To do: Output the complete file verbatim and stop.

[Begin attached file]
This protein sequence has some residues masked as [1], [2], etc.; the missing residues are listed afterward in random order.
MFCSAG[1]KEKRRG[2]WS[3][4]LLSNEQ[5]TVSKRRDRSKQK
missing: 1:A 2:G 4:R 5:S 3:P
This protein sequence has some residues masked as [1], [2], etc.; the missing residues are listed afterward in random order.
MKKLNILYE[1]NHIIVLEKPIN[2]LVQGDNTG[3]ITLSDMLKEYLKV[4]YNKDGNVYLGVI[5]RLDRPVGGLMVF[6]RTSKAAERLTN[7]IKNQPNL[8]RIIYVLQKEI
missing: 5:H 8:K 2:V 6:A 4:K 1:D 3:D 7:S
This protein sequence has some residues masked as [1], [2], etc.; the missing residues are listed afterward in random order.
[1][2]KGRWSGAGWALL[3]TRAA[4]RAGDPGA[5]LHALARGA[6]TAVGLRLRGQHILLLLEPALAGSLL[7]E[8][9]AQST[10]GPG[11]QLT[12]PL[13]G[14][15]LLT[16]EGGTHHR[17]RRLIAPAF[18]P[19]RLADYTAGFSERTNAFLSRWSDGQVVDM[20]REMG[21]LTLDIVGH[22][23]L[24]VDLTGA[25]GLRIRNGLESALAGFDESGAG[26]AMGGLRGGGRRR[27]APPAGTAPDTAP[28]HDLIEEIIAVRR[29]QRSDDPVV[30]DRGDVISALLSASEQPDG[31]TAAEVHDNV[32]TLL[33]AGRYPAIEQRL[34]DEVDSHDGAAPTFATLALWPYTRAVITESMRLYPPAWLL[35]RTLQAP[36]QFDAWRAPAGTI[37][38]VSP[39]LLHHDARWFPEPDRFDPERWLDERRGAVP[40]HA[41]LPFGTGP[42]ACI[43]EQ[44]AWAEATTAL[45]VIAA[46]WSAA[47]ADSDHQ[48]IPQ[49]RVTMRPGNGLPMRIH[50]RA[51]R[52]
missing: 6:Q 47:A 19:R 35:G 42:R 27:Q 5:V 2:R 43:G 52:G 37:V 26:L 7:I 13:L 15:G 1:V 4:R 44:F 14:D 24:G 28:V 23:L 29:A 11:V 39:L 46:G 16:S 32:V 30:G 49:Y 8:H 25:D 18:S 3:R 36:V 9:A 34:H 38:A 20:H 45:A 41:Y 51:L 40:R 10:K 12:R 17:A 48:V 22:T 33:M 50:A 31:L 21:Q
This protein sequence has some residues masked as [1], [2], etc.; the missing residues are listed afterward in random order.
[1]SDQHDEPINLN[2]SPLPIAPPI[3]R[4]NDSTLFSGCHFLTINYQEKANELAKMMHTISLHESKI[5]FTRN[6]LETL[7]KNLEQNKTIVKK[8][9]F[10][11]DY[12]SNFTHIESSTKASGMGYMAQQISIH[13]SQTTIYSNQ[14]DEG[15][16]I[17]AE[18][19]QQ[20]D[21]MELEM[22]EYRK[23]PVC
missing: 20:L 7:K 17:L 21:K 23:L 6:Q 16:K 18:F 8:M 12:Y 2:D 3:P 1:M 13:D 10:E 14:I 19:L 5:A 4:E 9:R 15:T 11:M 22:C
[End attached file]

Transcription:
This protein sequence has some residues masked as [1], [2], etc.; the missing residues are listed afterward in random order.
MFCSAG[1]KEKRRG[2]WS[3][4]LLSNEQ[5]TVSKRRDRSKQK
missing: 1:A 2:G 4:R 5:S 3:P
This protein sequence has some residues masked as [1], [2], etc.; the missing residues are listed afterward in random order.
MKKLNILYE[1]NHIIVLEKPIN[2]LVQGDNTG[3]ITLSDMLKEYLKV[4]YNKDGNVYLGVI[5]RLDRPVGGLMVF[6]RTSKAAERLTN[7]IKNQPNL[8]RIIYVLQKEI
missing: 5:H 8:K 2:V 6:A 4:K 1:D 3:D 7:S
This protein sequence has some residues masked as [1], [2], etc.; the missing residues are listed afterward in random order.
[1][2]KGRWSGAGWALL[3]TRAA[4]RAGDPGA[5]LHALARGA[6]TAVGLRLRGQHILLLLEPALAGSLL[7]E[8][9]AQST[10]GPG[11]QLT[12]PL[13]G[14][15]LLT[16]EGGTHHR[17]RRLIAPAF[18]P[19]RLADYTAGFSERTNAFLSRWSDGQVVDM[20]REMG[21]LTLDIVGH[22][23]L[24]VDLTGA[25]GLRIRNGLESALAGFDESGAG[26]AMGGLRGGGRRR[27]APPAGTAPDTAP[28]HDLIEEIIAVRR[29]QRSDDPVV[30]DRGDVISALLSASEQPDG[31]TAAEVHDNV[32]TLL[33]AGRYPAIEQRL[34]DEVDSHDGAAPTFATLALWPYTRAVITESMRLYPPAWLL[35]RTLQAP[36]QFDAWRAPAGTI[37][38]VSP[39]LLHHDARWFPEPDRFDPERWLDERRGAVP[40]HA[41]LPFGTGP[42]ACI[43]EQ[44]AWAEATTAL[45]VIAA[46]WSAA[47]ADSDHQ[48]IPQ[49]RVTMRPGNGLPMRIH[50]RA[51]R[52]
missing: 6:Q 47:A 19:R 35:G 42:R 27:Q 5:V 2:R 43:G 52:G 37:V 26:L 7:I 13:L 15:G 1:V 4:R 44:F 14:D 24:G 28:V 23:L 29:A 11:V 39:L 46:G 16:S 32:V 30:G 49:Y 8:H 25:D 18:S 3:R 36:V 9:A 34:H 38:A 20:H 45:A 41:Y 51:L 40:R 10:K 12:R 17:A 48:V 22:T 33:M 50:A 31:L 21:Q
This protein sequence has some residues masked as [1], [2], etc.; the missing residues are listed afterward in random order.
[1]SDQHDEPINLN[2]SPLPIAPPI[3]R[4]NDSTLFSGCHFLTINYQEKANELAKMMHTISLHESKI[5]FTRN[6]LETL[7]KNLEQNKTIVKK[8][9]F[10][11]DY[12]SNFTHIESSTKASGMGYMAQQISIH[13]SQTTIYSNQ[14]DEG[15][16]I[17]AE[18][19]QQ[20]D[21]MELEM[22]EYRK[23]PVC
missing: 20:L 7:K 17:L 21:K 23:L 6:Q 16:K 18:F 8:M 12:Y 2:D 3:P 1:M 13:D 10:E 14:I 19:L 5:A 4:E 9:R 15:T 11:M 22:C